UN Global Pulse is working both in AI policy and AI innovation in target African countries in order to accelerate the adoption of AI-based innovation to support the achievement of the SDGs. These activities have informed UN Global Pulse’s development of a blueprint to aid African nations in developing national AI strategies. UN Global Pulse will continue hosting national and regional consultations and dialogues with stakeholders in countries such as Ghana and Uganda to develop national AI strategies.

Project 10: Developing ethical frameworks to support human rights-based approaches to AI

UN Global Pulse has established the Expert Group on Governance of Data and AI, an international group of expert stakeholders whose work emerged from the UN Global Pulse Privacy Advisory Group’s work to develop a first draft of a code of ethics for AI focusing on human rights.

Project 11: Deploying AI social listening tools for real-time information to UN country teams

In line with the Secretary-General’s Strategy on New Technologies, UN Global Pulse has assisted UN System Organizations in brokering partnerships with the private sector in order to gain access to AI-based tools. For instance, UN Global Pulse entered into an agreement with Dataminr – the leading AI platform for first response – to provide UN personnel with access to their real-time event detection product for the public sector called First Alert.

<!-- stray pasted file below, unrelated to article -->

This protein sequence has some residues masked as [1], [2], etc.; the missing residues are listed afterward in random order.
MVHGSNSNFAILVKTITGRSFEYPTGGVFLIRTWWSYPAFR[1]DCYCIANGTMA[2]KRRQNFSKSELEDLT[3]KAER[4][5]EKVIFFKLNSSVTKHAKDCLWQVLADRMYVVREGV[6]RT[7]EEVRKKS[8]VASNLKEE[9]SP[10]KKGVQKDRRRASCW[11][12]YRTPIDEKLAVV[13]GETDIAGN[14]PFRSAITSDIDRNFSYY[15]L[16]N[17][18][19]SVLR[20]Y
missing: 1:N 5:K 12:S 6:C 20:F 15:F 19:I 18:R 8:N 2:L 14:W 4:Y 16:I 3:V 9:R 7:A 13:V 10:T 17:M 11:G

Project 12: Assessing the risks, harms and benefits of AI-intensive projects

UN Global Pulse has developed a two-phase “Risk, Harms and Benefits Assessment Tool,” a data privacy, protection, and ethics compliance mechanism designed to help identify and minimize the risks of harms and maximize the positive impacts of data and AI-fueled projects and tools. The assessment can be used at the onset of a project, or when an existing one needs to undergo changes, taking into account every stage of the data life cycle.

Project 13: Developing a Global Data Access Framework

UN Global Pulse is a co-lead of the Global Data Access Framework (GDAF), which, as stated in the Secretary-General’s Roadmap for Digital Cooperation, is a multistakeholder initiative that aims to create a platform for sharing digital public goods in a manner that respects privacy. Its main objective is to enable data sharing across the public and private sector in a privacy-protective manner by helping to develop and scale AI-driven projects. The GDAF will rely upon a state-of-the-art reference architecture that will be developed through a collaborative multi-stakeholder effort and will enable data to be discovered by AI systems more easily.